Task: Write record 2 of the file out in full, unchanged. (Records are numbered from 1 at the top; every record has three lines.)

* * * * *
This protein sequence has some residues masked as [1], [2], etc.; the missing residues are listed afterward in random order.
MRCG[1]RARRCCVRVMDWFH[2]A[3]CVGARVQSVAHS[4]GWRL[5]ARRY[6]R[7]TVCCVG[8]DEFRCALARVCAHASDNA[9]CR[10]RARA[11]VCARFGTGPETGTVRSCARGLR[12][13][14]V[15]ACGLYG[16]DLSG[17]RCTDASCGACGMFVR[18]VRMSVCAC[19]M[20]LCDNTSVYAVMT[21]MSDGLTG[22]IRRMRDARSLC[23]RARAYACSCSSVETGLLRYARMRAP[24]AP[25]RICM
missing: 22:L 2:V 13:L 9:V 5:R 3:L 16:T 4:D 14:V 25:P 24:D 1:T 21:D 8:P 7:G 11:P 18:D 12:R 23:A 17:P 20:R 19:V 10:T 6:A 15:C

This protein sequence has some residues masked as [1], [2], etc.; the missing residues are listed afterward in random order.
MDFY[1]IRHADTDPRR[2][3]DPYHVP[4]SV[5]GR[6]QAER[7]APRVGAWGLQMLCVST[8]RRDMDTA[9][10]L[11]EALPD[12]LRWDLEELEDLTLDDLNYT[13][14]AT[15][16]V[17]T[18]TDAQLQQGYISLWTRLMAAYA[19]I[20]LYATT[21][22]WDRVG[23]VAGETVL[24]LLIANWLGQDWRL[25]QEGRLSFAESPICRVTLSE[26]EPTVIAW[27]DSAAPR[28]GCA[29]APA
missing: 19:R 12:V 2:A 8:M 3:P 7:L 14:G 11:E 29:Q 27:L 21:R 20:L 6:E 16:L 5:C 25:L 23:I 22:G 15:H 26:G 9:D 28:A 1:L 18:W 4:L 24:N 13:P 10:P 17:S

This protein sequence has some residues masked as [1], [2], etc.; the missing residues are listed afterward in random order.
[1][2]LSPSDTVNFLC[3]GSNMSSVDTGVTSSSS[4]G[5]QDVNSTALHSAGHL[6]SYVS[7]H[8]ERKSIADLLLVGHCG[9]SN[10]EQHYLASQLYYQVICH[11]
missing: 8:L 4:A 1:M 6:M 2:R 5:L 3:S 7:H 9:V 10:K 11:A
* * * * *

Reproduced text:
This protein sequence has some residues masked as [1], [2], etc.; the missing residues are listed afterward in random order.
MDFY[1]IRHADTDPRR[2][3]DPYHVP[4]SV[5]GR[6]QAER[7]APRVGAWGLQMLCVST[8]RRDMDTA[9][10]L[11]EALPD[12]LRWDLEELEDLTLDDLNYT[13][14]AT[15][16]V[17]T[18]TDAQLQQGYISLWTRLMAAYA[19]I[20]LYATT[21][22]WDRVG[23]VAGETVL[24]LLIANWLGQDWRL[25]QEGRLSFAESPICRVTLSE[26]EPTVIAW[27]DSAAPR[28]GCA[29]APA
missing: 19:R 12:V 2:A 8:M 3:P 7:L 14:G 11:E 29:Q 27:L 21:R 20:L 6:E 16:L 5:C 25:L 23:I 22:G 15:H 26:G 9:D 28:A 1:L 18:W 4:L 24:N 13:P 10:P 17:S